“Two people owed money to a certain moneylender. One owed him five hundred denarii, and the other fifty. Neither of them had the money to pay him back, so he forgave the debts of both. Now which of them will love him more?”
Simon replied, “I suppose the one who had the bigger debt forgiven.”
“You have judged correctly,” Jesus said.
Then he turned toward the woman and said to Simon, “Do you see this woman? I came into your house. You did not give me any water for my feet, but she wet my feet with her tears and wiped them with her hair. You did not give me a kiss, but this woman, from the time I entered, has not stopped kissing my feet. You did not put oil on my head, but she has poured perfume on my feet. Therefore, I tell you, her many sins have been forgiven—as her great love has shown. But whoever has been forgiven little loves little.”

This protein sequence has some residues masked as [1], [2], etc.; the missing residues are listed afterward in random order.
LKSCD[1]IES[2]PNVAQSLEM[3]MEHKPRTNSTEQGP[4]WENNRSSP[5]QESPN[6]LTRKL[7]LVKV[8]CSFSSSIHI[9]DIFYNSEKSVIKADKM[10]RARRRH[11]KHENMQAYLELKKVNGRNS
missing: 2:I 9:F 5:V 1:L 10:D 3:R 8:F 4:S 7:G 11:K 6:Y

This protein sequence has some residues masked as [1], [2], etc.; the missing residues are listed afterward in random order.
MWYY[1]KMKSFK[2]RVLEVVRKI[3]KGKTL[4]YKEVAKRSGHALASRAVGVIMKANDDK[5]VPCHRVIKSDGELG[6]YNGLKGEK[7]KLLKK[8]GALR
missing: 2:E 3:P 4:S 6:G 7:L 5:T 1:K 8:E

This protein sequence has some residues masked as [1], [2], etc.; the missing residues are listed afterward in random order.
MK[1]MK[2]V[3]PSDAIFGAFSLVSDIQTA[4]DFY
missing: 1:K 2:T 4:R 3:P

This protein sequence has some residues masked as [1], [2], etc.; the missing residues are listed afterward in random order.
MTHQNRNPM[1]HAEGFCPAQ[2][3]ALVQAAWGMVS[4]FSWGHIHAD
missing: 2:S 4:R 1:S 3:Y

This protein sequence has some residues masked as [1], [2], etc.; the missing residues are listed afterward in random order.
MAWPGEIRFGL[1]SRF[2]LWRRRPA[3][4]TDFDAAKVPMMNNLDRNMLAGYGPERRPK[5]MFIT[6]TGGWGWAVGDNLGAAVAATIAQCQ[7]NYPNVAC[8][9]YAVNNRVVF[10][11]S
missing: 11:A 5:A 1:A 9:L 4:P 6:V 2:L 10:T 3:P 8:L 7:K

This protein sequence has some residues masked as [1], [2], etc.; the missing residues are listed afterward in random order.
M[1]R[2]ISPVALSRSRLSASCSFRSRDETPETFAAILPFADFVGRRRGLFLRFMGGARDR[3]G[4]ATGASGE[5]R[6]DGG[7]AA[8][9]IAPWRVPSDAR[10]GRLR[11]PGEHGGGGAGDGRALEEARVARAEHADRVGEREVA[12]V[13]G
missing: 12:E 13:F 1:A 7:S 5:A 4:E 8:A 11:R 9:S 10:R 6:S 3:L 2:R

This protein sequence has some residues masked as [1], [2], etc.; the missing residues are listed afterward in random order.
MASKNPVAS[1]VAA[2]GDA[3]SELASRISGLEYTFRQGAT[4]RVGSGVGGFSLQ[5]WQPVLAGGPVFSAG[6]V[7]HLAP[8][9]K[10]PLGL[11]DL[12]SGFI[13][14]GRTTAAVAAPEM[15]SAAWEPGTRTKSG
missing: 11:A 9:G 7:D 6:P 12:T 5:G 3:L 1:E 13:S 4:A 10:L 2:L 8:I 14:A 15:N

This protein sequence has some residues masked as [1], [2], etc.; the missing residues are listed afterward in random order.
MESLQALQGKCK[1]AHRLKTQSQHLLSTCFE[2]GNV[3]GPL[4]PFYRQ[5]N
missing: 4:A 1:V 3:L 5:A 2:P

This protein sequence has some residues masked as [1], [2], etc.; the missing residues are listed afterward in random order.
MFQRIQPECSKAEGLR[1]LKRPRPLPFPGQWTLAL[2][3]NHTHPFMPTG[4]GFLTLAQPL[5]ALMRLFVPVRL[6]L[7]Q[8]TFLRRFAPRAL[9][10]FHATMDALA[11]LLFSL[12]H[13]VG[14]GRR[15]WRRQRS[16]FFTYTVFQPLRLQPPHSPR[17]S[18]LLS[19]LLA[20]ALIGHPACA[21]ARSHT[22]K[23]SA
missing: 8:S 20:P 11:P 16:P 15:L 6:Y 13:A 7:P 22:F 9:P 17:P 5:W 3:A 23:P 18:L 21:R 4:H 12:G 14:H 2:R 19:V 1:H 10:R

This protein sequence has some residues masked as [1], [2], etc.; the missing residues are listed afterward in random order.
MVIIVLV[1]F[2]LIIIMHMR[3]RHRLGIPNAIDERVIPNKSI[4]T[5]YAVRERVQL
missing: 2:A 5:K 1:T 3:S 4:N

Then Jesus said to her, “Your sins are forgiven.”
The other guests began to say among themselves, “Who is this who even forgives sins?”
Jesus said to the woman, “Your faith has saved you; go in peace.”
Now, without getting into another analysis of the relationship between the Pharisee and Jesus, let’s center in on the woman herself, because I think an important concept is conveyed here—those who are forgiven, love most. It is the beauty of God’s grace.
The woman was shunned by her community because of her sins, and might have expected to be shunned by Jesus as well. But Jesus shows the Pharisee that even this woman—a terrible, lowly, unholy individual—outdid Simon in the greatest way possible just by pursuing Him. Yes, she was a greater sinner, but the greater lover as well.
From the example Jesus provides in His story and the events that played out at that day, the concept of forgiveness and love here are clearly shown.
An analysis by Bob Deffinbaugh for Bible.org provides additional insight…